Region B with more than three chaetigers (one specimen with more than 40 chaetigers). First three chaetigers longer than following ones. Neuropodia unilobed in B1 and B2 (Fig. 4d, e). Following neuropodia bilobed, smaller than first two. Notopodia all bilobed, with Y-shaped inner lobe and triangularshaped gill lobe on lateral side of body (Fig. 4d). Uncinal plate of B1 triangular, with 17–19 small teeth.
Region C slender and fragile, with more than 60 chaetigers. Neuropodia bilobed, with lateral lobe smaller than ventral one. Notopodia unilobed, knoblike, with single inner chaeta.
Tube very long, vertical in muddy sediment, transparent (Fig. 4b, d), unbranched, with conspicuous bamboo-like articulations. Length of intervals variable (Fig. 4a, c), with distance between intervals usually equal to or greater than tube width.
Distribution Yellow Sea; Japan. Muddy sediments, depths 41.7–75 m.
Remarks Spiochaetopterus sanbanzensis resembles S. koreana and S. okinawaensis in that all have nine chaetigers in region A and two eyespots on the prostomium. However, the first two neuropodia in region B are unilobed in S. sanbanzensis and S. koreana, but only the first is unilobed in S. okinawaensis. The color pattern S. sanbanzensis is remarkable in that it has numerous brown spots on the ventral surface of region A, extending from the peristomium to A7. This trait seems to be unique to S. sanbanzensis and remains apparent on preserved specimens collected in the 1950s. The head of modified A4 chaeta of S. sanbanzensis has two unequal lobes, and crenulated external edges, while that of S. koreana has two equal lobes. The ventral shield on A7–A9 of S. sanbanzensis is divided into three parts, while the ventral shield on A7–A9 of S. koreana is usually divided into four parts.
Our specimens have more chaetigers in region B and C than the type specimens, the latter with 5–10 and more than 10 in regions B and C respectively (Nishi et al., 2004). Moreover, the uncinal plate of B1 in our specimen has more teeth. Specimens of S. sanbanzensis from Tokyo Bay have 12 or 13 small teeth on the uncinal plate of B1, whereas there are 17–19 small teeth on this plate in specimens from the Yellow Sea.4 DISCUSSION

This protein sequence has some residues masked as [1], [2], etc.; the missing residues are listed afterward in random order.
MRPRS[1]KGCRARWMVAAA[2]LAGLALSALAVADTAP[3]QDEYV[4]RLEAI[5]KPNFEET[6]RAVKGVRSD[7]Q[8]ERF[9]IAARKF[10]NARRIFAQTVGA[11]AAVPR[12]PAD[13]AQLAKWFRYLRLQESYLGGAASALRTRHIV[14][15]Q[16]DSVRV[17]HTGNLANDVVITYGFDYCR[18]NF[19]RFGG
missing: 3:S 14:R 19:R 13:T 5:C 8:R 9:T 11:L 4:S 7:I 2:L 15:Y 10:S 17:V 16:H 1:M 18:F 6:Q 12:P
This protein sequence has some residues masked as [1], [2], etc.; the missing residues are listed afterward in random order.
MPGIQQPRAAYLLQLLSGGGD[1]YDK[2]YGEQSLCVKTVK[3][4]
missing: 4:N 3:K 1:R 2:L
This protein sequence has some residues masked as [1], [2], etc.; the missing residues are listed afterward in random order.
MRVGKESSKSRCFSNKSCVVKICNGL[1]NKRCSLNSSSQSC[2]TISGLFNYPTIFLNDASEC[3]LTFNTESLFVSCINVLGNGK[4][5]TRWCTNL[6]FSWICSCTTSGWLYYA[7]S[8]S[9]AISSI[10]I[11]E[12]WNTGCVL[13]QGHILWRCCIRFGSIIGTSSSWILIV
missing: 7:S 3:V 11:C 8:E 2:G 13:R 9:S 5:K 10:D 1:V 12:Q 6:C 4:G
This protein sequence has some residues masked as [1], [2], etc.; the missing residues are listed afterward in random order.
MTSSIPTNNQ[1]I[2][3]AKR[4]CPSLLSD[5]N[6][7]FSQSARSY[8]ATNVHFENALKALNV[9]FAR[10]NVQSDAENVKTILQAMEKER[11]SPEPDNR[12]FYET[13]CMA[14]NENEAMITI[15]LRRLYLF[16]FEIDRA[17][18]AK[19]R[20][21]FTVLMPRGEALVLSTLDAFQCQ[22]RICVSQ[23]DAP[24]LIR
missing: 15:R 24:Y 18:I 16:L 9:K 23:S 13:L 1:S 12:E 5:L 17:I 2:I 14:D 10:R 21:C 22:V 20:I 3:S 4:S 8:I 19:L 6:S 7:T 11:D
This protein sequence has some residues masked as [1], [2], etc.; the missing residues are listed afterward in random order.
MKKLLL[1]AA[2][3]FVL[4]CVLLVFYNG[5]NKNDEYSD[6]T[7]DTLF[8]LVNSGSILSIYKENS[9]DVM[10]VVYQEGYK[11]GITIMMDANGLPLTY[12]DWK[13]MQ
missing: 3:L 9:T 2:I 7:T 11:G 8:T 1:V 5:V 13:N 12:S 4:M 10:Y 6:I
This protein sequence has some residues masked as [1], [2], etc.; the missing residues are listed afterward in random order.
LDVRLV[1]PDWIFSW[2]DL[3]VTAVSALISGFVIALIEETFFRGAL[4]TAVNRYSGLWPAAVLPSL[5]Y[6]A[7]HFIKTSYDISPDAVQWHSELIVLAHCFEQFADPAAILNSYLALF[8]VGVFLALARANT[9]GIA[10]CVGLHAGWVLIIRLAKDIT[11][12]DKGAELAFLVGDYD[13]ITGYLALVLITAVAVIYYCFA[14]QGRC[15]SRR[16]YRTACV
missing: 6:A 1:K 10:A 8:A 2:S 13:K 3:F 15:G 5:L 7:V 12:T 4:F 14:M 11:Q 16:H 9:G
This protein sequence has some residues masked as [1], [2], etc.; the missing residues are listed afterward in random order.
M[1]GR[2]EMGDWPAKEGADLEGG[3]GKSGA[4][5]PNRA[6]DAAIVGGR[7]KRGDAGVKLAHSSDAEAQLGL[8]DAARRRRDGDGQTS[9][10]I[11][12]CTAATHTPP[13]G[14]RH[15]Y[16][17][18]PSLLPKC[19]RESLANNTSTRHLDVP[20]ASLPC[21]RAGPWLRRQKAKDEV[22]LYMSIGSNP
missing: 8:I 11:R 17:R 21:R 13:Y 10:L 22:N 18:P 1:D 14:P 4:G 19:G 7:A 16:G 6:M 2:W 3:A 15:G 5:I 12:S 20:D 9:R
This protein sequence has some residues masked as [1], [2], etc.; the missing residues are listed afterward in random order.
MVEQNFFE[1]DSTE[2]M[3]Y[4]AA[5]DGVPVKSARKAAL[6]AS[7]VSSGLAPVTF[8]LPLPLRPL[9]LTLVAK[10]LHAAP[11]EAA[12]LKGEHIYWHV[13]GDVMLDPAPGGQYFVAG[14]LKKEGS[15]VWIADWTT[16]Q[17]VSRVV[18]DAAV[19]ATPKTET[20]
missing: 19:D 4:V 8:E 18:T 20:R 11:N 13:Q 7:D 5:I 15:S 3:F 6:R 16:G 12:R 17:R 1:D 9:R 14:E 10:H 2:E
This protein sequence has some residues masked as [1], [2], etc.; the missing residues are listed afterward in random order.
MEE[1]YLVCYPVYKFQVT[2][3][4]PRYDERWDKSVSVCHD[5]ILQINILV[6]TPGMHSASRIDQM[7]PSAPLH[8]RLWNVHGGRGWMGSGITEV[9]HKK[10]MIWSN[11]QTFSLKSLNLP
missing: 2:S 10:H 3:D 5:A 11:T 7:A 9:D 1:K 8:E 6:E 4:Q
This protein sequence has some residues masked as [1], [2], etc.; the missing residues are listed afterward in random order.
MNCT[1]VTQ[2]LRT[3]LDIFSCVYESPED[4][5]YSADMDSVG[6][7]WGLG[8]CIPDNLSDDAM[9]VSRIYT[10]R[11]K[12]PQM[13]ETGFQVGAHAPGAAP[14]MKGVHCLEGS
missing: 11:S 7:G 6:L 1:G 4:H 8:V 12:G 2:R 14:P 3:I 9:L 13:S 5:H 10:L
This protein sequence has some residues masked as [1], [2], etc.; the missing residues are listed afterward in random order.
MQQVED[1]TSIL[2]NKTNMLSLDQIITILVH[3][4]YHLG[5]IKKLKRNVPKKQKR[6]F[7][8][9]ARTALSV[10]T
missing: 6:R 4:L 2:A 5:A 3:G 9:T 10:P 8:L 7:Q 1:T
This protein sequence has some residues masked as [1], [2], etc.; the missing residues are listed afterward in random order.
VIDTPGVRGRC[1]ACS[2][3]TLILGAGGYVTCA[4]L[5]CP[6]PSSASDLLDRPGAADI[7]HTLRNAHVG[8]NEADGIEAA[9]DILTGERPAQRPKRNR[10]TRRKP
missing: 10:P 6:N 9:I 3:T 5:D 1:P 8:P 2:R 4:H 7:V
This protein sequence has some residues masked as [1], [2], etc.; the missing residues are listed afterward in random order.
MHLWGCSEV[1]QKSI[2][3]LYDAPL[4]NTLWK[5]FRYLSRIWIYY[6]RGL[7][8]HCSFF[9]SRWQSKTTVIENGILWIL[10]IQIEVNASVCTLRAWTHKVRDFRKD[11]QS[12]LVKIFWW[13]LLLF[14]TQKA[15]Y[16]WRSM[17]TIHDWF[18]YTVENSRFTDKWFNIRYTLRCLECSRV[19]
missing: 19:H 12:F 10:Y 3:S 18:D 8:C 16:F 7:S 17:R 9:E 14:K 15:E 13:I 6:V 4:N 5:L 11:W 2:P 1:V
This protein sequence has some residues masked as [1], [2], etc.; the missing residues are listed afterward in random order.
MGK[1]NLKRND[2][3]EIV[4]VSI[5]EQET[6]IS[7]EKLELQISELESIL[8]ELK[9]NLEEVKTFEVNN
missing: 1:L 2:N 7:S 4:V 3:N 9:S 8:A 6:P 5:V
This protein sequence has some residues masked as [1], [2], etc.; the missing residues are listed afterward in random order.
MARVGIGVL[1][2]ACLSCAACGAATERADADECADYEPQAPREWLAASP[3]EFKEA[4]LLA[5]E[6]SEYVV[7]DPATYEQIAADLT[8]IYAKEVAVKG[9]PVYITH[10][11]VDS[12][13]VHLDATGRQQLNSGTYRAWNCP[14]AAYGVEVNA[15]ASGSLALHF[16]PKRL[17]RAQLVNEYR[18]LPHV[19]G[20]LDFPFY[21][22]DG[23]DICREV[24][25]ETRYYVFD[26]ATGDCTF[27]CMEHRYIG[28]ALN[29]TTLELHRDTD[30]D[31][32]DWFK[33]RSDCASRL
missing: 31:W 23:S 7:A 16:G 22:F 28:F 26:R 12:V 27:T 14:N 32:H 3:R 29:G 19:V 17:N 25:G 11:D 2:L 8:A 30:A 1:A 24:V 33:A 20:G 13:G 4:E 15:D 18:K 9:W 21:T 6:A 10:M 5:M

Spiochaetopterus is a poorly known genus because its representatives are small and fragile. Despite its near ubiquitous distribution, the systematic status of some species referred to it remains problematic, for example, S. tropicus Grube, 1877 and S. patagonicus Kinberg, 1866. The original description (Grube, 1877) of S. tropicus reports a pair of foliaceous organs on the bases of the palps, but these may be tentacular cirri typical of Phyllochaetopterus (Gitay, 1969). Spiochaetopterus patagonicus is a nomen dubium because the short original description inadequately characterizes the species and the type specimen is ruined and offers no characters of systematic value (Kinberg, 1866; Gitay, 1969).
Ten species have been recorded from the Pacific Ocean: S. pottsi (Berkeley, 1927), S. monroi (Monro, 1933), S. okudai (Okuda, 1935), S. sagamiensis Nishi, Miura & Bhaud, 1999, S. okinawaensis Nishi and Bhaud, 2000, S. sesokoensis Nishi and Bhaud, 2000, S. koreana, S. izuensis Nishi, Bhaud & Koh, 2004, S. sanbanzensis, and S. iheyaensis. Among them, after our records, three species are reported from China Seas: S. sanbanzensis (type locality Tokyo Bay), S. koreana (type localities west and south coasts of South Korea) and S. iheyaensis (types from Iheya Seamount, off Okinawa, East China Sea). Spiochaetopterus iheyaensis is present in chemosynthetic communities (Nishi, 2008). It has one or two pear-shaped modified A4 chaetae and two chaetigers in region B, while S. sanbanzensis and S. koreana have heart-shaped modified A4 chaetae and more than five chaetigers in region B. Spiochaetopterus koreana inhabits silty-sand sheltered areas according to the original description (Bhaud et al., 2002). Our specimens are found in muds and silts from 2–84 m depth. Spiochaetopterus sanbanzensis was described from 2 m in muds, but our specimens of S. sanbanzensis were found in muds from 41.7–75 m depth. Spiochaetopterus sanbanzensis is widely distributed in the Yellow Sea (Fig. 1). This study extends the geographical distribution of S. koreana and S. sanbanzensis from northwest Pacific Ocean.5 ACKNOWLEDGMENT
We would like to thank Eijiroh Nishi for valuable discussions regarding species identification. We are grateful to the managers of the MBMCAS for assistance in sorting specimens.